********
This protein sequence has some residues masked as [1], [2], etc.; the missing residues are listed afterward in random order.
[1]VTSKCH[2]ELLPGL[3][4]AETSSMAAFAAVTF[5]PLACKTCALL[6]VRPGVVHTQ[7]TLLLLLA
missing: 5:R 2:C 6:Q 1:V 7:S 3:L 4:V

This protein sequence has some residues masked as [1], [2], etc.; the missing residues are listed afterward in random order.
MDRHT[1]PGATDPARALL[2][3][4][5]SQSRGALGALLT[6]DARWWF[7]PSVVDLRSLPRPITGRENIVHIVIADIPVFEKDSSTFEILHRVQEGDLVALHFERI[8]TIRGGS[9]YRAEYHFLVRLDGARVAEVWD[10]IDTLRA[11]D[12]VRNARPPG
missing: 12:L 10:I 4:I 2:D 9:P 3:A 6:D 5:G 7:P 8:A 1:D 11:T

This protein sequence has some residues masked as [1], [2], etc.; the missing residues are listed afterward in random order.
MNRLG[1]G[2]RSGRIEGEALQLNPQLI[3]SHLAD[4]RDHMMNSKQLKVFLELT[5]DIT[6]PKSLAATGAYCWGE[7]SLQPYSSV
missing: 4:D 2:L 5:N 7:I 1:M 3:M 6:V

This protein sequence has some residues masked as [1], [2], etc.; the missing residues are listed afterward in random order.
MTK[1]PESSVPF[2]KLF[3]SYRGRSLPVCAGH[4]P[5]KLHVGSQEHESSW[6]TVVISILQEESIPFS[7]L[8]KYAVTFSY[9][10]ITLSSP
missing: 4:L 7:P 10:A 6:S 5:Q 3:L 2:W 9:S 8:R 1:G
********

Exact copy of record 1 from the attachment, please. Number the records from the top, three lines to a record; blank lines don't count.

This protein sequence has some residues masked as [1], [2], etc.; the missing residues are listed afterward in random order.
[1]VTSKCH[2]ELLPGL[3][4]AETSSMAAFAAVTF[5]PLACKTCALL[6]VRPGVVHTQ[7]TLLLLLA
missing: 5:R 2:C 6:Q 1:V 7:S 3:L 4:V